Gratitude is My Attitude

We move through the world constantly making judgments… judgments about ourselves and judgments about others. But we also have the ability to make choices about those judgements and to decide whether or not we’ll allow them to land.

Last night, I attended a grand opening event for a dermatology office in a boujee part of town, which specializes in procedures like Botox and fillers. I went as my sister’s guest, and she was there for one reason: to network. As a new entrepreneur/ owner of a downtown law firm, she was on a mission to get her business cards into the hands of potential new clients.

I didn’t really expect for it to be my scene, but I also didn’t expect for a nurse practitioner to be scrutinizing the fine lines on my forehead under the kind of lights suitable for dissecting frogs in a 7th grade science class. Did I mention I was eating caprese during the forehead inspection also? It was awkward, to say the least.

I’d come straight from teaching a Children’s Fitness class, after pairing my best yoga pants with sparkly socks and combat boots before arriving at the event. I parallel parked my Honda Element between a Tesla and a Mercedes Benz, and upon entry, I immediately felt out of place. Those who know me also know that it’s rare for me to feel uncomfortable in a social setting. I’m very much an extrovert. But, standing next to my sister who was decked out in business professional attire, complete with camel-colored pumps and a custom name tag, I felt uncomfortable. I’m sure she’s felt similarly, surrounded by my friends at music festivals as we chatted excitedly about bands she’d never heard of. Vanessa… my “little big sister.” We joke that I’m the unconventional, free spirit while she’s the ultra-responsible perfectionist… which makes her more “big sister-like” even though I’m her elder.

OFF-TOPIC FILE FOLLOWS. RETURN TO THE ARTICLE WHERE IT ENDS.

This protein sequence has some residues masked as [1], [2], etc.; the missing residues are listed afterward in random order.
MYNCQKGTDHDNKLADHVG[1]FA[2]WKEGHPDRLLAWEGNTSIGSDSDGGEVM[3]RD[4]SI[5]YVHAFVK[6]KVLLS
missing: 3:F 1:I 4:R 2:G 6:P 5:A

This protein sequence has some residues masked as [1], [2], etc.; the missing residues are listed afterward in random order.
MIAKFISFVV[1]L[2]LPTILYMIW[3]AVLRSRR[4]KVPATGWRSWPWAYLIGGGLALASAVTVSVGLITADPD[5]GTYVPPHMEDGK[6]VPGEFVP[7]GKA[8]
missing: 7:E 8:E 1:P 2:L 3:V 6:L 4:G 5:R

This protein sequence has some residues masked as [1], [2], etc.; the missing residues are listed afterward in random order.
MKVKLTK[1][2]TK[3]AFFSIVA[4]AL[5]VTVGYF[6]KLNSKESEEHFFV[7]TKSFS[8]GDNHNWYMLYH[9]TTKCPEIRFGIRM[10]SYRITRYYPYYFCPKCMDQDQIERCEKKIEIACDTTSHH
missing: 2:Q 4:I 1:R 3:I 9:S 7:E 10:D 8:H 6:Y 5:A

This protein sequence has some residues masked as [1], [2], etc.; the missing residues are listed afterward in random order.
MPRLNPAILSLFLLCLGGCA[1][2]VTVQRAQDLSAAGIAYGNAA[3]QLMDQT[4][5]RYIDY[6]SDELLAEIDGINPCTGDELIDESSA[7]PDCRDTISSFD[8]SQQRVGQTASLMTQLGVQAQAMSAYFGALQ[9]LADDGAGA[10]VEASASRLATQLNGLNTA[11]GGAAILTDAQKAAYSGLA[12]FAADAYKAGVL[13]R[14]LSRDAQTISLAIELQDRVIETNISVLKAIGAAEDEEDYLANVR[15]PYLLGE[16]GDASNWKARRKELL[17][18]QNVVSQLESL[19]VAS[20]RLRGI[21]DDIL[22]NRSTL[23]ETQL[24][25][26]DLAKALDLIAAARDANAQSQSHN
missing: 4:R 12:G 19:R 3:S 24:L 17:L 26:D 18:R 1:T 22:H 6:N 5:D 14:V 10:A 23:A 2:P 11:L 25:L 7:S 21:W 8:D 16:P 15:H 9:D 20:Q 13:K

After the event, I couldn’t help but reflect on the series of awkward moments… the bright lights, my wrinkles being used as an example of “what happens when you don’t get Botox,” the forced conversation, the champagne that gave me heartburn, and the overall uncomfortable-ness of it all. Was it in my head or was I being judged because I looked differently and dressed differently than the vast majority there? Then, I started thinking… this is the stuff that self-deprecating thoughts thrive on. Why do we make assumptions about what others think? The truth is… I have no idea what the other people there thought of me. And, in making my own assumptions about them, I was guilty of passing judgment, too.

Why do we care so much about the way others perceive us? And why do we so often focus on the negative moments but we so easily forget the positive ones? As these thoughts breezed through my mind, I remembered some other things about yesterday… the young woman who stopped me on the street to compliment my outfit; the little girl from my class who skipped through the door with a handmade card that she’d crafted for me; and the two gigs that I unexpectedly booked that same day because my clients appreciate the art I share. Then, I came to this realization: